Seven security flaws have been found impacting Macs with Thunderbolt ports sold since 2011 with no indications that current security schemes can prevent the attacks from happening.
Dutch security researcher Björn Ruytenberg released a report Sunday detailing nine attack scenarios, including the ability to quickly steal data from encrypted drives and memory.
Calling the issue ‘Thunderspy’, Ruytenberg warned that even when following best security practices, the attacks could not be defeated and that the vulnerability cannot be fixed with a simple patch.
“If your computer has such a port, an attacker who gets brief physical access to it can read and copy all your data, even if your drive is encrypted and your computer is locked or set to sleep,” he wrote.
The vulnerabilities are present in all computers – including Macs – with Thunderbolt/Thunderbolt-compatible USB-C ports shipped between 2011 and 2020.
This attack is essentially performed by fooling the Mac into thinking the device and software attached to it is an Apple-approved Thunderbolt accessory.
Ruytenberg said he found seven vulnerabilities in Intel’s design and developed nine “realistic scenarios” to compromise Macs past the defenses that embedded protection commands built into the Intel-made component.
The seven vulnerabilities include:
- Inadequate firmware verification schemes
- A weak device authentication scheme
- Use of unauthenticated device metadata
- Downgrade attack using backwards compatibility
- Use of unauthenticated controller configurations
- SPI flash interface deficiencies
- No Thunderbolt security on Boot Camp
The most serious of the compromises appears to be the ability to permanently disable Thunderbolt security and block all future firmware updates without the computer’s owner knowing. Depending on how the computer was compromised, “recovering from this attack may require significant technical expertise, or may not be possible at all,” the study said.
The report stated, “The Thunderspy vulnerabilities cannot be fixed in software, impact[ing] future standards such as USB 4 and Thunderbolt 4, and will require a silicon redesign.”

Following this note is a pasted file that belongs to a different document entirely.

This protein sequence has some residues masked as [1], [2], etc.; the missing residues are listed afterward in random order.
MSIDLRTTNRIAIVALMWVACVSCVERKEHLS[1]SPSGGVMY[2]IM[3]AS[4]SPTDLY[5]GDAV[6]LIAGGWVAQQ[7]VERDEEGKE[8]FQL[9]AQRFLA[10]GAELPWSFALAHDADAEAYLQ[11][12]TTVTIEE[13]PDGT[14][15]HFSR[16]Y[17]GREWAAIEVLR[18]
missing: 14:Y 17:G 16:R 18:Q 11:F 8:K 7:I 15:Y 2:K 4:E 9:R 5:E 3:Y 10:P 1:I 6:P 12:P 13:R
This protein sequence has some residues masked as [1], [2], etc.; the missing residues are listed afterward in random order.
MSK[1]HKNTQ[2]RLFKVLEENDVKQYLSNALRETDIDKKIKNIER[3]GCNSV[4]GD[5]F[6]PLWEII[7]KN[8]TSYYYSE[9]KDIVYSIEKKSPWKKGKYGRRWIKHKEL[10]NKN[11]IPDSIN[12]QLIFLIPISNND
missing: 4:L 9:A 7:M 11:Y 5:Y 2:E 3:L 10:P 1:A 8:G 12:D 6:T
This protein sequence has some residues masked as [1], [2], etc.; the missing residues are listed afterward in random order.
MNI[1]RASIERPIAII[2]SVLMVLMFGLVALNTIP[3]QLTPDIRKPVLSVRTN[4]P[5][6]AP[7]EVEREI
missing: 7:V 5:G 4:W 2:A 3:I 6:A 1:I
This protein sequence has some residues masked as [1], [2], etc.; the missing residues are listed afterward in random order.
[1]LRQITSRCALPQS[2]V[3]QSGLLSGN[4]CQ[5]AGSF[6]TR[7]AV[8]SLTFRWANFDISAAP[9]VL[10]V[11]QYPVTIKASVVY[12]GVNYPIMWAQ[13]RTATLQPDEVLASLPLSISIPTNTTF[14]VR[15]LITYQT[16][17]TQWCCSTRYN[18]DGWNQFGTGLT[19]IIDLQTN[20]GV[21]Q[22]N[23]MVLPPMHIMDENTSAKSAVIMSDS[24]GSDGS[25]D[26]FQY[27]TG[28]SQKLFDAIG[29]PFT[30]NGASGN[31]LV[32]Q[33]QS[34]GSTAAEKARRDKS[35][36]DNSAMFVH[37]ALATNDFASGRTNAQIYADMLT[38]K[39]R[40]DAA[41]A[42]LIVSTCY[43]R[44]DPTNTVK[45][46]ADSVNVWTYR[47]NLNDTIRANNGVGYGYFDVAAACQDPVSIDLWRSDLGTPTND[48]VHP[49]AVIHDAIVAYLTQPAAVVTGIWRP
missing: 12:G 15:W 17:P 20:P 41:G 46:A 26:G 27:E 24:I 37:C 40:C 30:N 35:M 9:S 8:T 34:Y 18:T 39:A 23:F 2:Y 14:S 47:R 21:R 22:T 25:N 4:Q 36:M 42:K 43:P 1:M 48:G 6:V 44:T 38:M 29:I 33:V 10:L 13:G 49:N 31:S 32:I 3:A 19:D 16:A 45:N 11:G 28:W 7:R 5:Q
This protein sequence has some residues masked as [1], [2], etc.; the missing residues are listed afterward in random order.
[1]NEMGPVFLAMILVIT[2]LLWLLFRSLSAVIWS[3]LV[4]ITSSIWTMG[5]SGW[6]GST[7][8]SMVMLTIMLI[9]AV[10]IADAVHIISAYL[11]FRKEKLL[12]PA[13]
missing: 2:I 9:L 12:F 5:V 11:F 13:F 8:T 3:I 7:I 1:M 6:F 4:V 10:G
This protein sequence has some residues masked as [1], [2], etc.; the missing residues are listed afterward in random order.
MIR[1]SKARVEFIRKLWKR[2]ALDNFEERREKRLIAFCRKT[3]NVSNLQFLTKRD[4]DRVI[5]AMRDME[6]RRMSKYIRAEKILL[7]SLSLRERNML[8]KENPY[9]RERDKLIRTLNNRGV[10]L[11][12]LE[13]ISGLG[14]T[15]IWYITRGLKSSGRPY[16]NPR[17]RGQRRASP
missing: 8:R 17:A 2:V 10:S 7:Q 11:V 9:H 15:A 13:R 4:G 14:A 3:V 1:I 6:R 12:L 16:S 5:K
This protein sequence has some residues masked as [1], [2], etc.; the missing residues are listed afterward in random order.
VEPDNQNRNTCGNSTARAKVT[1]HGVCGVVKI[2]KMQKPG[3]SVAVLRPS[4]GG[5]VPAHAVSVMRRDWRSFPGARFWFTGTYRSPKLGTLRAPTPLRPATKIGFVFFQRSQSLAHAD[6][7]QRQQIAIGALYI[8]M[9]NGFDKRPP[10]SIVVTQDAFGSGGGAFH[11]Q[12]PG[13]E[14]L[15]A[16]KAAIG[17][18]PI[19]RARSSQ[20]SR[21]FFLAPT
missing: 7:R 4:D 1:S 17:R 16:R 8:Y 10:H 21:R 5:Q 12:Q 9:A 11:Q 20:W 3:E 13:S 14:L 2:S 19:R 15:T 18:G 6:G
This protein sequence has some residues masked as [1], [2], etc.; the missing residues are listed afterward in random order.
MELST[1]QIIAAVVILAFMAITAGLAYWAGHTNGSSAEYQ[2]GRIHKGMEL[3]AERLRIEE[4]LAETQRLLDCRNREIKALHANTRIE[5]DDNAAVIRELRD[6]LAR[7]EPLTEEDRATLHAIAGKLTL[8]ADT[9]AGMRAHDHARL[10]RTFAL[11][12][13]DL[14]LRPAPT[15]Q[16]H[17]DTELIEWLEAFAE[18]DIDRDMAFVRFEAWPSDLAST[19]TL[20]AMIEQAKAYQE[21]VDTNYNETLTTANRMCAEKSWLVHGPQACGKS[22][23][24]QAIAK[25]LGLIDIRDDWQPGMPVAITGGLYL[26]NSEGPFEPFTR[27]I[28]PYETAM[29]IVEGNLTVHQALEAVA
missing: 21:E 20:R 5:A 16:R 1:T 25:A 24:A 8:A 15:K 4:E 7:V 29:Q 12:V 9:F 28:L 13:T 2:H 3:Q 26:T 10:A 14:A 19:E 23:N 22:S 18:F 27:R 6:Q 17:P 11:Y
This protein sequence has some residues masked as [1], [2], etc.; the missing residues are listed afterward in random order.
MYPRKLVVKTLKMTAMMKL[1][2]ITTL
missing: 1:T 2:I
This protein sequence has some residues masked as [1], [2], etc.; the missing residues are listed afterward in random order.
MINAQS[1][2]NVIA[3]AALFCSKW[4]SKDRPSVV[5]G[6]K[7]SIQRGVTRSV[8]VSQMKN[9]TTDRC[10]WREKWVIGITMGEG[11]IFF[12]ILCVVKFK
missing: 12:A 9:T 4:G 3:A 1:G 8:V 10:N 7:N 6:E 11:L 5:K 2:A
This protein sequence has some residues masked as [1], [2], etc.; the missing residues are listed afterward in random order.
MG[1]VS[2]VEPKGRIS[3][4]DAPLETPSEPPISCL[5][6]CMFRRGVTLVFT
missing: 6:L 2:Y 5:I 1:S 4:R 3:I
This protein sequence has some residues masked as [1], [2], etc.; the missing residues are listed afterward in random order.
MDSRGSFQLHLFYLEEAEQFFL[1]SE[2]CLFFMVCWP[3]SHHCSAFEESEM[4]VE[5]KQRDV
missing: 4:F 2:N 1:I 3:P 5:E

The report’s author said Intel had been informed of the issues. Apple, he said, had also been and contacted regarding the vulnerability to security on Boot Camp, a macOS utility that assists users in installing Microsoft Windows operating systems on Intel-based Macintosh computers.
Ruytenberg recommended a number of ways to protect Macs from the security issue, including:
- Connect only your own Thunderbolt peripherals. Never lend them to anybody.
- Avoid leaving your system unattended while powered on, even when screen locked.
- Avoid leaving your Thunderbolt peripherals unattended.
- Ensure appropriate physical security when storing your system and any Thunderbolt devices, including Thunderbolt-powered displays.
- Consider using hibernation (Suspend-to-Disk) or powering off the system completely. Specifically, avoid using sleep mode (Suspend-to-RAM).
The report said passing Thunderbolt connected devices through a USB/Display Port will “not be sufficient to protect your system from Thunderspy.”
In a usual reply to the security breach report, Ruytenberg said Apple responded by stating, “Some of the hardware security features you outlined are only available when users run macOS. If users are concerned about any of the issues in your paper, we recommend that they use macOS.”
An Apple spokesperson was contacted but not immediately available for comment on the issue to Cult of Mac.